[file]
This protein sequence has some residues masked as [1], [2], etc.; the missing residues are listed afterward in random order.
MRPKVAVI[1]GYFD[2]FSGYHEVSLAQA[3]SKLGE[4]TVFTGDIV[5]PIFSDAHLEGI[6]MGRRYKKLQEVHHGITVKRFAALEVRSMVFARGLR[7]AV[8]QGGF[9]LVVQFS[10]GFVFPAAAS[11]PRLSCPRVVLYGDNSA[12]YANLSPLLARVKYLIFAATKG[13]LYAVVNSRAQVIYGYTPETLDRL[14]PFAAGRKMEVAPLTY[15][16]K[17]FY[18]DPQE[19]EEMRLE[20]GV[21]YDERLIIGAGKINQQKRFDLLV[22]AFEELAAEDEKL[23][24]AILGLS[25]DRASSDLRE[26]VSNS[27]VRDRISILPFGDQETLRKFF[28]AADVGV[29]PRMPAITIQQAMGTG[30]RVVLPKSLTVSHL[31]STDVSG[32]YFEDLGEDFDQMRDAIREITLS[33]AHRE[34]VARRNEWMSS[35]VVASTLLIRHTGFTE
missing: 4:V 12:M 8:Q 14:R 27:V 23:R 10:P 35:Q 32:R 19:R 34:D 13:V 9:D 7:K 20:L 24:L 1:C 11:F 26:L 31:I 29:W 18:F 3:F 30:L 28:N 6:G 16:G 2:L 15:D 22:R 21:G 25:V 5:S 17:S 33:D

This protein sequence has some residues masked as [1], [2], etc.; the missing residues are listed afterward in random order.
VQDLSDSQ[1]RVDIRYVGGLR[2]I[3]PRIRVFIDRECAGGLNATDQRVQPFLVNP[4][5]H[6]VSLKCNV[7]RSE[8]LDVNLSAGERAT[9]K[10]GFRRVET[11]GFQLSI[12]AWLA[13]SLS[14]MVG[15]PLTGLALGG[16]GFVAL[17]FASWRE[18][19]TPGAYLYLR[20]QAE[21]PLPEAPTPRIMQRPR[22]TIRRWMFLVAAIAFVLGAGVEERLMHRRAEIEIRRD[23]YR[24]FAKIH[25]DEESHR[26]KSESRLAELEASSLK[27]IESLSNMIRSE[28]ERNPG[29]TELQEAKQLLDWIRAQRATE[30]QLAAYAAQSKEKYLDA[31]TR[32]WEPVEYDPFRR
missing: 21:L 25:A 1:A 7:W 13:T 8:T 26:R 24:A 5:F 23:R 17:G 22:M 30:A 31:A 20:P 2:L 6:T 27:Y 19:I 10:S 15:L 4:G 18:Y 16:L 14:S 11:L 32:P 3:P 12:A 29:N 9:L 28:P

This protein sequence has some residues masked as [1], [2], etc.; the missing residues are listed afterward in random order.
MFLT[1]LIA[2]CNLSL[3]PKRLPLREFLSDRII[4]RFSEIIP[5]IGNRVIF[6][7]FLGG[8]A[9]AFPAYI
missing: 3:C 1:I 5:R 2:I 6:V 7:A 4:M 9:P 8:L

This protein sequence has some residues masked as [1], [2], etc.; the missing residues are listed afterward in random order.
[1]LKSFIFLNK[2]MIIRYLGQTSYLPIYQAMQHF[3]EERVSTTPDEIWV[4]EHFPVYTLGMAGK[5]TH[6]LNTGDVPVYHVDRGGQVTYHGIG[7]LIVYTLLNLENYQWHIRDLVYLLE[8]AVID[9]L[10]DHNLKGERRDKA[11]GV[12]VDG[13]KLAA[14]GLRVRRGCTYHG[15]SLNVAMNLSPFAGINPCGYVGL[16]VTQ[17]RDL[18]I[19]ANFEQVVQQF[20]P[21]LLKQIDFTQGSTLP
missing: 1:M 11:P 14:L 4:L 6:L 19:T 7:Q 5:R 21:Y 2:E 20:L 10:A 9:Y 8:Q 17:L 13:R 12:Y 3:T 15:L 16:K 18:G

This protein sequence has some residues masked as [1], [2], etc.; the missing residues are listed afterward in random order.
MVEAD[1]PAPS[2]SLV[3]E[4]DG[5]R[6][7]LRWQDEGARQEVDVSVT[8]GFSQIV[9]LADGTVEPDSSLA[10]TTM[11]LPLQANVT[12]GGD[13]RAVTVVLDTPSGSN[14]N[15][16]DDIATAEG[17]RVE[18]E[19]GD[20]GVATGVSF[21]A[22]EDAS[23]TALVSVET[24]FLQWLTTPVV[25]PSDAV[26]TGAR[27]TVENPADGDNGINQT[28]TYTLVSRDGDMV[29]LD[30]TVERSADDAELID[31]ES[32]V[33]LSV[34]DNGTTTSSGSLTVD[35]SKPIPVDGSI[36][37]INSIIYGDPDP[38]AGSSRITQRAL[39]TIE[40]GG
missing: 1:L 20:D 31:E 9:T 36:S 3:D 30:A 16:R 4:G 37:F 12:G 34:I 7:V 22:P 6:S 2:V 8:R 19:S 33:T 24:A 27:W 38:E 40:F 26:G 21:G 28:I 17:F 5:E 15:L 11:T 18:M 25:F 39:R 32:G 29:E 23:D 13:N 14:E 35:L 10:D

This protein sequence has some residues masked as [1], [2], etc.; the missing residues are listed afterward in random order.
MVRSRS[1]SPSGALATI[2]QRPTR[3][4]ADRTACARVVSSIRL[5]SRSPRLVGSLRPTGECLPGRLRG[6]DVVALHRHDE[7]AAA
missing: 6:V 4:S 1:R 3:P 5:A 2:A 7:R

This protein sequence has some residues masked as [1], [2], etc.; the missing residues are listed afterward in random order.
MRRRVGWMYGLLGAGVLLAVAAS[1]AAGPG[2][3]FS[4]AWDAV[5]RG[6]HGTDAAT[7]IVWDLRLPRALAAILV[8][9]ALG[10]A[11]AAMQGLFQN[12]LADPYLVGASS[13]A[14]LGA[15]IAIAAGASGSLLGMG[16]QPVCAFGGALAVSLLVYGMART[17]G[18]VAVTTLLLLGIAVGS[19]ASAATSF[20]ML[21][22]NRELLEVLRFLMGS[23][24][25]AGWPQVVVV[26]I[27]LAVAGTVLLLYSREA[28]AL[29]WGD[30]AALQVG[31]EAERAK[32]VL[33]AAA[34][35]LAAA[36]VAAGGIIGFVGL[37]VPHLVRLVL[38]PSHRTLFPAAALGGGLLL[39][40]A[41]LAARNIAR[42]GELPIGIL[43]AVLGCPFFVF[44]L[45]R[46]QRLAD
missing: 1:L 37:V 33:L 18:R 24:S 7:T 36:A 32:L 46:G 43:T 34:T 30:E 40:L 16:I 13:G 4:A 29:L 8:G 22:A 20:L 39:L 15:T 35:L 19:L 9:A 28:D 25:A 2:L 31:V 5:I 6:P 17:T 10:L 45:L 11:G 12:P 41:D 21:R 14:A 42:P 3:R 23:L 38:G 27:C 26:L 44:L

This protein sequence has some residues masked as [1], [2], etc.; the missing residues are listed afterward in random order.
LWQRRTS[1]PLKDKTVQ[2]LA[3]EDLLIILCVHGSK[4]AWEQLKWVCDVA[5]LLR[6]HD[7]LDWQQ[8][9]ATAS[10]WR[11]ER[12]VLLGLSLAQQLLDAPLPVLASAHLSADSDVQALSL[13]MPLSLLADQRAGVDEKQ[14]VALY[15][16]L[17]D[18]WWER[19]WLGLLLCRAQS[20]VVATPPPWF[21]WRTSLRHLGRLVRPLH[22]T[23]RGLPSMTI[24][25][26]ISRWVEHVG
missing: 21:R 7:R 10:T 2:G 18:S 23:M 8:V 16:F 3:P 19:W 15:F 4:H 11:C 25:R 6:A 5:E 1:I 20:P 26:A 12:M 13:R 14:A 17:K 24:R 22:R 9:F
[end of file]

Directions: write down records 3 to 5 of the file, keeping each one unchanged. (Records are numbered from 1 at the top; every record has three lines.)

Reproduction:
This protein sequence has some residues masked as [1], [2], etc.; the missing residues are listed afterward in random order.
MFLT[1]LIA[2]CNLSL[3]PKRLPLREFLSDRII[4]RFSEIIP[5]IGNRVIF[6][7]FLGG[8]A[9]AFPAYI
missing: 3:C 1:I 5:R 2:I 6:V 7:A 4:M 9:P 8:L

This protein sequence has some residues masked as [1], [2], etc.; the missing residues are listed afterward in random order.
[1]LKSFIFLNK[2]MIIRYLGQTSYLPIYQAMQHF[3]EERVSTTPDEIWV[4]EHFPVYTLGMAGK[5]TH[6]LNTGDVPVYHVDRGGQVTYHGIG[7]LIVYTLLNLENYQWHIRDLVYLLE[8]AVID[9]L[10]DHNLKGERRDKA[11]GV[12]VDG[13]KLAA[14]GLRVRRGCTYHG[15]SLNVAMNLSPFAGINPCGYVGL[16]VTQ[17]RDL[18]I[19]ANFEQVVQQF[20]P[21]LLKQIDFTQGSTLP
missing: 1:M 11:P 14:L 4:L 6:L 19:T 7:Q 5:R 21:Y 2:E 20:L 10:A 9:Y 8:Q 17:L 13:R 12:Y 3:T 15:L 16:K 18:G

This protein sequence has some residues masked as [1], [2], etc.; the missing residues are listed afterward in random order.
MVEAD[1]PAPS[2]SLV[3]E[4]DG[5]R[6][7]LRWQDEGARQEVDVSVT[8]GFSQIV[9]LADGTVEPDSSLA[10]TTM[11]LPLQANVT[12]GGD[13]RAVTVVLDTPSGSN[14]N[15][16]DDIATAEG[17]RVE[18]E[19]GD[20]GVATGVSF[21]A[22]EDAS[23]TALVSVET[24]FLQWLTTPVV[25]PSDAV[26]TGAR[27]TVENPADGDNGINQT[28]TYTLVSRDGDMV[29]LD[30]TVERSADDAELID[31]ES[32]V[33]LSV[34]DNGTTTSSGSLTVD[35]SKPIPVDGSI[36][37]INSIIYGDPDP[38]AGSSRITQRAL[39]TIE[40]GG
missing: 1:L 20:D 31:E 9:T 36:S 3:D 30:A 16:R 4:G 37:F 12:G 34:I 7:V 22:P 6:S 2:V 8:R 19:S 33:T 24:A 27:W 38:E 40:F 26:G 21:G 28:I 17:F 5:E 15:L 11:T 18:M 25:F 39:R 32:G 29:E 23:D 13:N 14:E 35:L 10:D